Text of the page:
weaver tactical

Discussion in 'Long Range Scopes and Other Optics' started by jdg33, Apr 17, 2005.

  1. jdg33

    jdg33 Member

    Messages:
    20
    Joined:
    Apr 17, 2005
    I'm just getting started in the long range thing. I have been reloading for 19 years and have at least 15 high power rifles, mostly 700's, but have never owned a tactical style scope. I have 6 weaver grand slams and I have been very happy with them considering the cost. Anyways, I want to start practicing beyond 500 yards and would like to try a mildot style scope with a first plane reticle. Since I'm already a weaver believer I thought I would try a 4.5-14 tactical. I found some new ones on a clearence for $349, is this a good price? It will go on either my 6mm 700 VLS, my 7mm ultra 700 LSS, my 300 WSM A-bolt, or a 300 win Sendero, haven't decided yet.

    Thanks,
    Burleyboy
     
  2. 4ked Horn

    4ked Horn Writers Guild

    Messages:
    1,519
    Joined:
    Jun 13, 2007
    Whatcha' planing on shooting at? Paper and steel or varmints or deer or elk?
     

  3. jdg33

    jdg33 Member

    Messages:
    20
    Joined:
    Apr 17, 2005
    If it goes on the 6mm it will be paper/varmints. If it goes on one of the bigger rifles it will be varmints/deer/antelope/elk. I have a load in the 7 ultra that is 91.5 grains of RL25, Fed 215, 160 N accubond, it's 3325fps MV and the few groups I've shot so far have been less that 1" at 100 yards. I'm thinking this might be a good long range big game load. The gun currently wears a weaver grand slam 4.5-14 but I'm thinking a mil dot would be nice for making long range shots without dialing.

    My 300 WSM wears the same model scope and shoots 180 SST's at 2920fps with 1/2" 100 yard groups. Might also be a good long range big game option.

    Thanks,
    Bb
     
  4. 4ked Horn

    4ked Horn Writers Guild

    Messages:
    1,519
    Joined:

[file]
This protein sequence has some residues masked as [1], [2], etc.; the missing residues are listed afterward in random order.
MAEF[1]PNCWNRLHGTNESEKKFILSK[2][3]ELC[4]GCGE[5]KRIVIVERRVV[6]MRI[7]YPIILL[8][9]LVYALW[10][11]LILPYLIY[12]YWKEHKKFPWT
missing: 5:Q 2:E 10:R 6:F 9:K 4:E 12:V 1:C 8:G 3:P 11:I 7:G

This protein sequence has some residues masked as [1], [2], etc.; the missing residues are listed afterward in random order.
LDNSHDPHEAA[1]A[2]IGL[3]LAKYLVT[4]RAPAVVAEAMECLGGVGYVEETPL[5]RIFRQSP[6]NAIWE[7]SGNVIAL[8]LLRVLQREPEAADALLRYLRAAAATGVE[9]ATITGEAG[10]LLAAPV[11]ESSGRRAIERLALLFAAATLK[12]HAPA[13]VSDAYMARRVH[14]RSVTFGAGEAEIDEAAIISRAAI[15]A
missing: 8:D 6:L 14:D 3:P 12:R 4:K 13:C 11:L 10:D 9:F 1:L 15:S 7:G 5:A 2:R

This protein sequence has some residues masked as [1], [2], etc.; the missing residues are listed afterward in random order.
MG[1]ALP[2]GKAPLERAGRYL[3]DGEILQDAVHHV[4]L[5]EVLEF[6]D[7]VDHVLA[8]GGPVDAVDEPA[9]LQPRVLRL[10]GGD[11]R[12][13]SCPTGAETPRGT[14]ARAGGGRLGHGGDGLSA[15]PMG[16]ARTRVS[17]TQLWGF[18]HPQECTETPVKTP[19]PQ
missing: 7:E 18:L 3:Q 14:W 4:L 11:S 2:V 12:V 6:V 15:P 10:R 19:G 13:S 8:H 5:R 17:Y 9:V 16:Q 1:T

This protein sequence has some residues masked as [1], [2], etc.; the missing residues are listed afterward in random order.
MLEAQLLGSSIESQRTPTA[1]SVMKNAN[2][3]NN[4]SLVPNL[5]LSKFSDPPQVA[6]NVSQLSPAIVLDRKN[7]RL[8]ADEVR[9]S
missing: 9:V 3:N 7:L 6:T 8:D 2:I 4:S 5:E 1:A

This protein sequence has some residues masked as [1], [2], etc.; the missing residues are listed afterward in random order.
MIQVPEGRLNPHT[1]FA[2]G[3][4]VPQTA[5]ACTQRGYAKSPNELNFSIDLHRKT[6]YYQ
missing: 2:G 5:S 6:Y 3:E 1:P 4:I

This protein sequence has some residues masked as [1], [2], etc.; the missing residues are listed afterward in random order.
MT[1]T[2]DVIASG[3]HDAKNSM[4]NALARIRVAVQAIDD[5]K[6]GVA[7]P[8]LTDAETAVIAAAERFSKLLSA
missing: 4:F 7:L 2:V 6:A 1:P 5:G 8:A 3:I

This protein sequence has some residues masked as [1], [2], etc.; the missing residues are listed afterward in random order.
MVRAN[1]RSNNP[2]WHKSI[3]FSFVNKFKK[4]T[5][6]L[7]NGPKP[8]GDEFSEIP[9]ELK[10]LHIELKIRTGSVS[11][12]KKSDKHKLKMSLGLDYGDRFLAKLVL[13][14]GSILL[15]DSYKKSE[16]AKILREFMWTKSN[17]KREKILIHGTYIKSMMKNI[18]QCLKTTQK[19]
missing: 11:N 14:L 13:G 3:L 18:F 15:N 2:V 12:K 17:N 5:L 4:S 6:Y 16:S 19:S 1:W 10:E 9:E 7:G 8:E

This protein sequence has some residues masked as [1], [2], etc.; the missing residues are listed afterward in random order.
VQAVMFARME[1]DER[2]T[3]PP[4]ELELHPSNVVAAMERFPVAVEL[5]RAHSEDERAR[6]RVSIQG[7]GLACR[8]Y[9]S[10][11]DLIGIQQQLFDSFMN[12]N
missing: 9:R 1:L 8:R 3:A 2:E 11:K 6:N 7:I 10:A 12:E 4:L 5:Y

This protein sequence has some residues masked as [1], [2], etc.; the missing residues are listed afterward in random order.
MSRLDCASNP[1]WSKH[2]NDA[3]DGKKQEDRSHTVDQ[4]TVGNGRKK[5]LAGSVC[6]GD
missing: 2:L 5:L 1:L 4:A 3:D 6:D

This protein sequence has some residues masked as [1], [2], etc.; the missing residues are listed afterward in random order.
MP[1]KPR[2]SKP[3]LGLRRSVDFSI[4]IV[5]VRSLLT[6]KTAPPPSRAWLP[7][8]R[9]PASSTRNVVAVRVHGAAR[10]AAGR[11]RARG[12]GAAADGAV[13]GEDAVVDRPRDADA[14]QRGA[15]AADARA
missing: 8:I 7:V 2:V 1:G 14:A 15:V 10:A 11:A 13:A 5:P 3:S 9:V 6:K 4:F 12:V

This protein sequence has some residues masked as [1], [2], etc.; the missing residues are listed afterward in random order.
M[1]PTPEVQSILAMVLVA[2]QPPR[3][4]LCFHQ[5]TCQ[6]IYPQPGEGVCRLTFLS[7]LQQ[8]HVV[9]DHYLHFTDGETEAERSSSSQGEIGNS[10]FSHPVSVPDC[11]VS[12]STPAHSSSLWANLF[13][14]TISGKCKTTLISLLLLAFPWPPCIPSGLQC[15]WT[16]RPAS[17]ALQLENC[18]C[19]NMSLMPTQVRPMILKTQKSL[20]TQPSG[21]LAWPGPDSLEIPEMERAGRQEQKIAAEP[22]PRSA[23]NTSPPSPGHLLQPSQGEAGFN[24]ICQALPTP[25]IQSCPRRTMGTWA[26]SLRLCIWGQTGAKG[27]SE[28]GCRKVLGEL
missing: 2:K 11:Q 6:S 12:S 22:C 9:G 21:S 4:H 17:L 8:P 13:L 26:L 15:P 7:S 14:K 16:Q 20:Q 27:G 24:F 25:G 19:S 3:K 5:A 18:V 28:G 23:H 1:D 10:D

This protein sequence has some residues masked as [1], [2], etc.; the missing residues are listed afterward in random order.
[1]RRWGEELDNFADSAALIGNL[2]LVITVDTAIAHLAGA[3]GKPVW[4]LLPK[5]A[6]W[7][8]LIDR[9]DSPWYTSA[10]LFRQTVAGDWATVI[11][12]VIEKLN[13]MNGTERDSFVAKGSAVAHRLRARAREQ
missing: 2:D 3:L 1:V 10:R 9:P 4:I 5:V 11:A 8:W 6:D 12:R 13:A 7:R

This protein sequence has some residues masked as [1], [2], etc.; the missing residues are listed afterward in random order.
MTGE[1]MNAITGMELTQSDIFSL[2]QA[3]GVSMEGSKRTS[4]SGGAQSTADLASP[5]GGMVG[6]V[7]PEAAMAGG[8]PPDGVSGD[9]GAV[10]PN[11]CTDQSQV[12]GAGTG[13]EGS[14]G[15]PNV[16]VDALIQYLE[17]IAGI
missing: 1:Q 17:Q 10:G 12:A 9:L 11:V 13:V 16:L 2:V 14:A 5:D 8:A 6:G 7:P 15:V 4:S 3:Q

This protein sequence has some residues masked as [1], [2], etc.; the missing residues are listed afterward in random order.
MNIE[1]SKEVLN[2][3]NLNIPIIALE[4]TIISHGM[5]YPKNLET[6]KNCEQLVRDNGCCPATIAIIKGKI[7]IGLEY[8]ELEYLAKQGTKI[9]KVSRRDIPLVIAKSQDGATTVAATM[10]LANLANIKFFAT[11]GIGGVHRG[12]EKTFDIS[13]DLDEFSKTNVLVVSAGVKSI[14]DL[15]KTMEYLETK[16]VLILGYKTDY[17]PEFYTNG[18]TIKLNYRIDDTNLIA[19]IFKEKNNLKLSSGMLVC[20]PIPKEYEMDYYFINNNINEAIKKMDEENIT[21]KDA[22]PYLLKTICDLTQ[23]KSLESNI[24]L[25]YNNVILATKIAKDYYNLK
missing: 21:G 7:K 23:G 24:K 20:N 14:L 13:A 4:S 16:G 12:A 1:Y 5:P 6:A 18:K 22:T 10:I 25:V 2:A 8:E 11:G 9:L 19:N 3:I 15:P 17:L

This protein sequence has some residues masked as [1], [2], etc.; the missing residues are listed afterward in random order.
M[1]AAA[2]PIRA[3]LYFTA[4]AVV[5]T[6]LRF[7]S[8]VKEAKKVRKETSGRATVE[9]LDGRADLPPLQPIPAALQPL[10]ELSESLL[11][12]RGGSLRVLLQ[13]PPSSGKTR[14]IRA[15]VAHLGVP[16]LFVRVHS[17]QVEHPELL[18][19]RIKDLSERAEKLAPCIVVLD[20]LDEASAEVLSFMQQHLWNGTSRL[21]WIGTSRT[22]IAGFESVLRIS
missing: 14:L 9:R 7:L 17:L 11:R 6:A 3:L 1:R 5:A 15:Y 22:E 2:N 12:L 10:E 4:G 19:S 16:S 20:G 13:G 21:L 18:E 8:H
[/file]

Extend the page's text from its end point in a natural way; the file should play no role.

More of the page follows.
Jun 13, 2007
    [ QUOTE ]
    I'm thinking a mil dot would be nice for making long range shots without dialing.

    [/ QUOTE ]

    Come monday morning you are going to get a number of answers to your question. I would suggest that you don't buy a mil dot scope to have it play the role of a long range bullet drop compensator. When you are shooting between around 500 and 600 yards your hold changes .1 mil per 10 yards. It gets finer (and harder to use) the farther out you go.(all of this depends on cartridge and conditions and so on. This is approximate.)

    The better thing to do with the mil dot system is use it as It was designed and that is as a way to field estimate ranges. Then use your turrets as they were designed and start cranking knobs for bullet drop adjustment.

    If you are going to get the best benefit from a mil dot reticle as a BDC consider it for shorter ranges and as a windage compensator in lighter wind at closer ranges.

    Also try pluging your bullet data into a balistic program that will give you your drops in mils. Several program links can be found in the top topic in "Bullets barrels and ballistics". You will see that you drop below 5 mils at around X yards (depending on everything you enter)when zeroed at 100 yards. This might help you decide which gun to put it on. You might get 400 yards without adjusting the turrets on your 6mm but 700 on your 7mm. Just a few thoughts to consider.

    Oh BTW I like your choice of magnification range. Low enough for running coyotes being called in and high range not likely to give you a fit with mirage while looking at those 1000 yard critters.